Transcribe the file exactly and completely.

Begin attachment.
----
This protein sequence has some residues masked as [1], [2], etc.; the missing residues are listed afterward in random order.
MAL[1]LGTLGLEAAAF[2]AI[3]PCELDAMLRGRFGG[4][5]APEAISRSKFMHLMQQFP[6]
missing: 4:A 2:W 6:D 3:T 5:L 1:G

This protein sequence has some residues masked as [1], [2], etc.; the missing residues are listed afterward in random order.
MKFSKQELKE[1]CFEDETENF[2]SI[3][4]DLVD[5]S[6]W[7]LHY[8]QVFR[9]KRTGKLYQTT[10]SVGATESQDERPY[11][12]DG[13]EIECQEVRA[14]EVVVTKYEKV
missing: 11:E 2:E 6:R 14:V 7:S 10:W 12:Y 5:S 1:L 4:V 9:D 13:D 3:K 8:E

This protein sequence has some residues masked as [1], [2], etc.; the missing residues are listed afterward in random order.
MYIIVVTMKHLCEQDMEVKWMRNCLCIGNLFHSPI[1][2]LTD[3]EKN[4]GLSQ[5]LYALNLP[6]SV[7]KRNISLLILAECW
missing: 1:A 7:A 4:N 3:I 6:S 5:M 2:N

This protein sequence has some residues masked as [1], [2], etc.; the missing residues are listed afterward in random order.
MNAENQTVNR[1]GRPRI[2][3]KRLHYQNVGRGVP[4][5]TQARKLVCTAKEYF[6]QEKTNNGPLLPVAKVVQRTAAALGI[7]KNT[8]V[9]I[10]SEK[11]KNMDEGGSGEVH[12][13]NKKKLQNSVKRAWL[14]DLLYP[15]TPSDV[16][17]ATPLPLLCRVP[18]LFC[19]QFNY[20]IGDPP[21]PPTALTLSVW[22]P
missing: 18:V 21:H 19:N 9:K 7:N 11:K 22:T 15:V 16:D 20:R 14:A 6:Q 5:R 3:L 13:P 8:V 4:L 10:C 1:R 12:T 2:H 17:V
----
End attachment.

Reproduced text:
This protein sequence has some residues masked as [1], [2], etc.; the missing residues are listed afterward in random order.
MAL[1]LGTLGLEAAAF[2]AI[3]PCELDAMLRGRFGG[4][5]APEAISRSKFMHLMQQFP[6]
missing: 4:A 2:W 6:D 3:T 5:L 1:G

This protein sequence has some residues masked as [1], [2], etc.; the missing residues are listed afterward in random order.
MKFSKQELKE[1]CFEDETENF[2]SI[3][4]DLVD[5]S[6]W[7]LHY[8]QVFR[9]KRTGKLYQTT[10]SVGATESQDERPY[11][12]DG[13]EIECQEVRA[14]EVVVTKYEKV
missing: 11:E 2:E 6:R 14:V 7:S 10:W 12:Y 5:S 1:L 4:V 9:D 13:D 3:K 8:E

This protein sequence has some residues masked as [1], [2], etc.; the missing residues are listed afterward in random order.
MYIIVVTMKHLCEQDMEVKWMRNCLCIGNLFHSPI[1][2]LTD[3]EKN[4]GLSQ[5]LYALNLP[6]SV[7]KRNISLLILAECW
missing: 1:A 7:A 4:N 3:I 6:S 5:M 2:N

This protein sequence has some residues masked as [1], [2], etc.; the missing residues are listed afterward in random order.
MNAENQTVNR[1]GRPRI[2][3]KRLHYQNVGRGVP[4][5]TQARKLVCTAKEYF[6]QEKTNNGPLLPVAKVVQRTAAALGI[7]KNT[8]V[9]I[10]SEK[11]KNMDEGGSGEVH[12][13]NKKKLQNSVKRAWL[14]DLLYP[15]TPSDV[16][17]ATPLPLLCRVP[18]LFC[19]QFNY[20]IGDPP[21]PPTALTLSVW[22]P
missing: 18:V 21:H 19:N 9:K 7:N 11:K 22:T 15:V 16:D 20:R 14:A 6:Q 5:R 3:L 13:P 8:V 4:L 10:C 1:R 12:T 2:H 17:V